“What really needs to be discussed and resolved are the operating conditions for the Delta over the next five decades,” Steinberg said.

The Legislature needs to re-engage, he says, and make sure all of the key players have a voice in what happens.

It’s also critical to have the nonpartisan Legislative Analyst’s Office study the project. It’s the public’s best chance for an objective assessment of costs and benefits — if there are any.

Acid joins water as contaminants in planned fracking boom

An article by David Baker in the San Francisco Chronicle, Acidizing could rival fracking in the Monterrey Shale, has pointed to a growing practice of using powerful acids to dissolve rock and free petroleum within. In addition to the high volume of water that is frequently used, it poses yet another dangerous risk to groundwater from contamination. As usual the companies refuse to reveal what acids are used and how. Continue reading

Peak water in the American West

In an excellent blog on scienceblog.com, Peter Gleick argues that the plethora of stories of droughts, dropping reservoir levels and irrational water engineering projects point to the need to:

  • acknowledge that we’ve reached peak water in the American west. We have promised more water to users than nature provides. Until demand and supply are brought back into balance, groundwater levels will continue to drop and our rivers will continue to run dry, destroying natural ecosystems.
  • Agree that there are limits to new supply and that we must turn to the demand side of the problem. This means figuring out how to use water more efficiently and productively, and thinking about moving some water-intensive activities and products to more water-abundant regions. Maybe it is time to grow less rice, alfalfa, cotton, and pasture with flood irrigation. It is past time to retire the green lawn as an acceptable landscape option in arid climates. All toilets and washing machines should be water- and energy-efficient.
  • Stop assuming that the water available for future use is the same as in the past. Climate change ensures that it won’t be, but until politicians start to heed the warnings of climate scientists and the on-the-ground evidence of the current water situation, our water problems in the west, and elsewhere, will worsen.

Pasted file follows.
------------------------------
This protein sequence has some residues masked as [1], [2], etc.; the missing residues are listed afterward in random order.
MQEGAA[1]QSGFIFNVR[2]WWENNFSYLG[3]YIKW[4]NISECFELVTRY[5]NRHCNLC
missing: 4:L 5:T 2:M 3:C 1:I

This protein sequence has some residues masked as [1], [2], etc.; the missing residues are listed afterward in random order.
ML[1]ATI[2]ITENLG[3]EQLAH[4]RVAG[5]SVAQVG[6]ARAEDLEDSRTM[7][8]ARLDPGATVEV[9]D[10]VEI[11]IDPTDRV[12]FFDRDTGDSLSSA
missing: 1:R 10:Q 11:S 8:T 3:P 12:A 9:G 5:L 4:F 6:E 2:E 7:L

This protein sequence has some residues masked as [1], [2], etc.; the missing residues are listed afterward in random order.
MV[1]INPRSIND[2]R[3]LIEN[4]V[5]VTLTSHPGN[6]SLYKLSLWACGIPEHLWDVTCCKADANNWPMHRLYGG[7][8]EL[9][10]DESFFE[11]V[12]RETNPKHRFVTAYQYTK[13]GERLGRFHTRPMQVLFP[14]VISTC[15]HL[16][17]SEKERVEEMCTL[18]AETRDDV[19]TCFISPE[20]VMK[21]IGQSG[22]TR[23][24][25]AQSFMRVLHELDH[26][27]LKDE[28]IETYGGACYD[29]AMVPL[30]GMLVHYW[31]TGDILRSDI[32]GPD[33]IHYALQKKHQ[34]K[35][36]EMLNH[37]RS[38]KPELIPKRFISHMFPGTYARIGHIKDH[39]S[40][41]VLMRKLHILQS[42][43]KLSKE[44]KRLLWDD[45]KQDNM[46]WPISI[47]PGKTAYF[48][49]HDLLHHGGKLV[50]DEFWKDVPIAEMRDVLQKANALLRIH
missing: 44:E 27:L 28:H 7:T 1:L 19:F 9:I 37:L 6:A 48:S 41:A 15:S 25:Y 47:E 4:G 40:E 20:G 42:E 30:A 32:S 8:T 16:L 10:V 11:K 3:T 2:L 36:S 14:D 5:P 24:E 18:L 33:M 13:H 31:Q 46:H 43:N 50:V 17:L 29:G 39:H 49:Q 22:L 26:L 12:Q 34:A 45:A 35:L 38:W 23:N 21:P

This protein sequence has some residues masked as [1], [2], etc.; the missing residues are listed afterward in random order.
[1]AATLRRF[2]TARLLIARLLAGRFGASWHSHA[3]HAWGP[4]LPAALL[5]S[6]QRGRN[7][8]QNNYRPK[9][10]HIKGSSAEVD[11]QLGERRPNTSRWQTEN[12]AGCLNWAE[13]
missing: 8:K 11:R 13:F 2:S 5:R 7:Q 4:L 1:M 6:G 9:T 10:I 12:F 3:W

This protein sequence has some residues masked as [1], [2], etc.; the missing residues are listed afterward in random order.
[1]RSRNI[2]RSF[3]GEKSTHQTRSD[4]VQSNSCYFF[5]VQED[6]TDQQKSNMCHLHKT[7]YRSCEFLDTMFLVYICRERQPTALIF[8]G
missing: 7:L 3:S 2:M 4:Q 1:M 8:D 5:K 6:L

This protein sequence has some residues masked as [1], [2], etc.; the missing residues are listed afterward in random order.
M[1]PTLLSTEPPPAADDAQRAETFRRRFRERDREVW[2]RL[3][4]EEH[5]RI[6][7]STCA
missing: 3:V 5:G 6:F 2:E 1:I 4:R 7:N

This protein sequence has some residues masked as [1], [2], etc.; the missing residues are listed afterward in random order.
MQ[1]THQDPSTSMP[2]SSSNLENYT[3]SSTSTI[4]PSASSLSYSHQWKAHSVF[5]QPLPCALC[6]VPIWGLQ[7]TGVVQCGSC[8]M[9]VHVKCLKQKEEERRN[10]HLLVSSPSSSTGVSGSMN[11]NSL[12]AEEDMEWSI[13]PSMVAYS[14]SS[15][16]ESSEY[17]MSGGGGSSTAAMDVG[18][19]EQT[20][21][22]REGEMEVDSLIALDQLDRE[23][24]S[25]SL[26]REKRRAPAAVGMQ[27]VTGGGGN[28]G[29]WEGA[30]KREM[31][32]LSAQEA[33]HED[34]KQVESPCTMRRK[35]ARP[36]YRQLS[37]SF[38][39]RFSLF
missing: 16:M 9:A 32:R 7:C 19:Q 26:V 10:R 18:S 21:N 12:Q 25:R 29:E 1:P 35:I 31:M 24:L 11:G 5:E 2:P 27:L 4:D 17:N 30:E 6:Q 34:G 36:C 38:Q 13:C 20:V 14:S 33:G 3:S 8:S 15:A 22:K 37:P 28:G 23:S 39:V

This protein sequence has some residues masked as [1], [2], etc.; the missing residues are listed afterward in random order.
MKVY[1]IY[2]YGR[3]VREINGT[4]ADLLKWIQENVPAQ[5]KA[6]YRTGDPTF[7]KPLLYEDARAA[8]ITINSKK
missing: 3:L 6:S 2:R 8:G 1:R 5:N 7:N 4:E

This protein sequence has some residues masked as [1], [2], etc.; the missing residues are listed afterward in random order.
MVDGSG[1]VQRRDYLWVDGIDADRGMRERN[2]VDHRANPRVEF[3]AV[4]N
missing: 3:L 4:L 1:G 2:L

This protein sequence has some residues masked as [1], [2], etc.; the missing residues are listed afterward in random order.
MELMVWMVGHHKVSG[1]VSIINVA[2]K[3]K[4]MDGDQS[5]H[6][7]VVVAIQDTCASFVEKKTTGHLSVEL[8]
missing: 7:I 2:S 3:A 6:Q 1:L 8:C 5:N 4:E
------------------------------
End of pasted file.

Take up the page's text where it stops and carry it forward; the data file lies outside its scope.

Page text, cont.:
Read the full blog here: http://scienceblogs.com/significantfigures/index.php/2013/08/19/peak-water-in-the-american-west/
Photo by flickr user (cc) TimPearce.

Let the river flow: victory for indigenous people and salmon

By Terry Winckler: There are few victories sweeter and more dramatic than the one just wrested by Earthjustice attorney Jan Hasselman and his tribal allies in a Fresno, California courtroom last week. They did nothing less than save an entire run of chinook salmon from a corporate grab of the water needed by those fish to survive their spawning run up the Klamath/Trinity rivers system.

The drama–and believe me, it was a mix of theater, unexpected turnarounds, and life-or-death arguments–climaxed late yesterday when a judge agreed that these salmon need the water more than the mega-farms which wanted it as a hedge against next year’s bottom line.

Dozens of Native America tribal members demonstrated outside the courtroom as U.S. District Court Judge Lawrence O’Neill heard the warning of what happened 12 years ago during a drought year like this on that same river system. That year, a water grab authorized by the Bush administration left as many as 70,000 salmon dead in the rivers, with the next generation rotting in their bellies.

Years later, those rivers were empty of salmon, as were the larders of tribes along the river, and the future of the commercial/recreational fishing industry that depends on healthy salmon runs. The collapse of the fishery was so severe that California and Oregon declared formal states of emergency, and Congress appropriated $60 million in disaster relief for fishermen.

The spectre of the 2002 disaster and scientific testimony that showed it could happen again this year convinced Judge O’Neill to let the Trinity River flow into its natural bed, rather than allow its diversion hundreds of miles south to Central Valley mega-farms.

If it sounds like a no-brainer, consider what Hasselman, the tribes and the fishing industry were actually up against. The courtroom in Fresno is right in the heart of corporate farming territory. Those business interests, which are politically powerful in California and pretty omnipotent in that particular part of the state, are what Hasselman faced off against. They wanted that Trinity water to ultimately flow through Fresno County into their back pockets–and initially the judge sided with them last week by granting a temporary restraining order on releasing water.

But here’s the real bottom line…Hasselman et al prevailed, and because of that, in the next few weeks one of the biggest chinook salmon runs on record will race up the re-invigorated Trinity/Klamath rivers with a much-better chance of giving life to the next generation.

The case will continue to wind its way through the courts, with important implications for the government’s authority to protect salmon in other years and in other places. Nor are this year’s salmon assured of success. So stay tuned as we follow the fish home.